^{7}]

4. Optical molasses with temporal alternated beams

In this section we introduce our new cooling technique, to be compared with the standard one, the alternated molasses configuration. It has one pair of lasers at each direction, which, however, will be alternately turned on during a selected time interval. A natural choice is to apply the characteristic time

Considering now the lasers at

With the pair along the

Finally, after finished one cycle, we obtain

By using recurrence relations for the initial kinetic energy, after the second cycle we will have

With the same procedure

This initial sequence allows us to generalize the energy after

After many cycles, i.e., for large values of

5. Numerical Simulation

In this section we compare the atomic kinetic energy evolution resulted from the previous studied molasses configurations. For the simulation, we chose the atomic strontium species, since it has many advantages in the laser cooling context [^{17}]. We selected the isotope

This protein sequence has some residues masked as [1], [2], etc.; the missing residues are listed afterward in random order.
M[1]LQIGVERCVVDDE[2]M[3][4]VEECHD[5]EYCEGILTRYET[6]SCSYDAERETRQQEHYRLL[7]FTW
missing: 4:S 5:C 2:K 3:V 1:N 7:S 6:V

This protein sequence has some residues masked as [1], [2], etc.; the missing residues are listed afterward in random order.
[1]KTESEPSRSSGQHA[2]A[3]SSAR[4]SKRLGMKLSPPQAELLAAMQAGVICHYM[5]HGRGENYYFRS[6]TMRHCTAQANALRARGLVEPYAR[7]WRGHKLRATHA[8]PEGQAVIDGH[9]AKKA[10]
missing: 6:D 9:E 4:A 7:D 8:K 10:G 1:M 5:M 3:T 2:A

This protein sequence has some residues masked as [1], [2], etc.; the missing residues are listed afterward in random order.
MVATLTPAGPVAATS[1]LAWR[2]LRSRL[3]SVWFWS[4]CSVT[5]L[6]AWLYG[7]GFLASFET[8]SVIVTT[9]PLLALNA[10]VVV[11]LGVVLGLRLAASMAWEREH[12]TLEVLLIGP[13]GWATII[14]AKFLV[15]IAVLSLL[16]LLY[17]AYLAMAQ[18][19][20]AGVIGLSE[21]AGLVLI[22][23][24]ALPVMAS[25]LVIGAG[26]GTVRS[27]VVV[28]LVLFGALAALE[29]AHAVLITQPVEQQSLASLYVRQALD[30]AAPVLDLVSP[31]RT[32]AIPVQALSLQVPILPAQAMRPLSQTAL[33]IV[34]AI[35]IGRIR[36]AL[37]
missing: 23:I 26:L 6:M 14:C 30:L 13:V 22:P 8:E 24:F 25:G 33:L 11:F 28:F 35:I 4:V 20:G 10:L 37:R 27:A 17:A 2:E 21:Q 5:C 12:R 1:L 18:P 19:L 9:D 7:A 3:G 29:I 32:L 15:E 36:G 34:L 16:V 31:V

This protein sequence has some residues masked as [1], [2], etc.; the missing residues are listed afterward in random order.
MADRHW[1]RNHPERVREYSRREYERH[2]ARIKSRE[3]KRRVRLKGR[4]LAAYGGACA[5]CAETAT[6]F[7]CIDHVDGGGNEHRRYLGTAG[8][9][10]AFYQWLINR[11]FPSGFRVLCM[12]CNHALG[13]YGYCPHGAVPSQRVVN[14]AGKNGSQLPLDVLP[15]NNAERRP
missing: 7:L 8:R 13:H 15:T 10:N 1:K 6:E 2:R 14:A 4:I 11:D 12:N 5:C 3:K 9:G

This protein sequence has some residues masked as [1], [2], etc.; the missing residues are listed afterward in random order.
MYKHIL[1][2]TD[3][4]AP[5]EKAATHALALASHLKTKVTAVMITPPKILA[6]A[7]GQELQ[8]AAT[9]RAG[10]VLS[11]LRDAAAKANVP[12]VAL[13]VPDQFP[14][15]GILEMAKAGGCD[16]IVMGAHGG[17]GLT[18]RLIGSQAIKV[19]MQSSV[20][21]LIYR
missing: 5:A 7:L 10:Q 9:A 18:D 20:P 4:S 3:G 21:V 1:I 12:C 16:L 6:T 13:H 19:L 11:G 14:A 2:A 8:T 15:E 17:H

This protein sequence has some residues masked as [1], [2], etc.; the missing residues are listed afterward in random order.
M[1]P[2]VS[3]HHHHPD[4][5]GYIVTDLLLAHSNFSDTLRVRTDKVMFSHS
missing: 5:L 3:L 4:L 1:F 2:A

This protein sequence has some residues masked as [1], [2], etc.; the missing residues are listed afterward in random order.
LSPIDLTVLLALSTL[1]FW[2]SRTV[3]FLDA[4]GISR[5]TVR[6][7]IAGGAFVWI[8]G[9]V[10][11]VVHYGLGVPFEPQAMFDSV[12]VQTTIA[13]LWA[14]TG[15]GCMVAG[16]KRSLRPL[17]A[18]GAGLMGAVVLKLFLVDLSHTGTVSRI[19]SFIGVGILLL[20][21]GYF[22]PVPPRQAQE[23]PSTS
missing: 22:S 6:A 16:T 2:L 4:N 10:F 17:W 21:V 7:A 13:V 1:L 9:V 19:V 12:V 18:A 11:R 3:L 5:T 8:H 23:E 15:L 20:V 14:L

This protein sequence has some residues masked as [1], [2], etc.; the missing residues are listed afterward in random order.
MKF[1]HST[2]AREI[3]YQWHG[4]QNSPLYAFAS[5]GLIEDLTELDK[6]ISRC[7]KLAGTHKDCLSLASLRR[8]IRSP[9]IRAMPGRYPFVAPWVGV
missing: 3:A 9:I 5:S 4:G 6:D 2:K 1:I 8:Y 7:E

Figure 3 shows the atomic energy evolution in the standard

As expected by our calculations, in both cases we have the same energy limit which correspondents to a temperature of

6. Standard Optical Molasses *versus* Alternated Optical Molasses

It was shown above that the two techniques reach the same energy limit. While the standard molasses may be experimentally easier to perform when compared to the alternated molasses, since it does not require the alternation of the laser beams, our new configuration can possibly reach a higher phase space density.

The atomic density reached in magneto-optical traps has an upper bond value due to the repulsive forces between the atoms caused by the reabsorption of scattered photons, as stated before.

For a collection of atoms in a optical trap with laser field intensity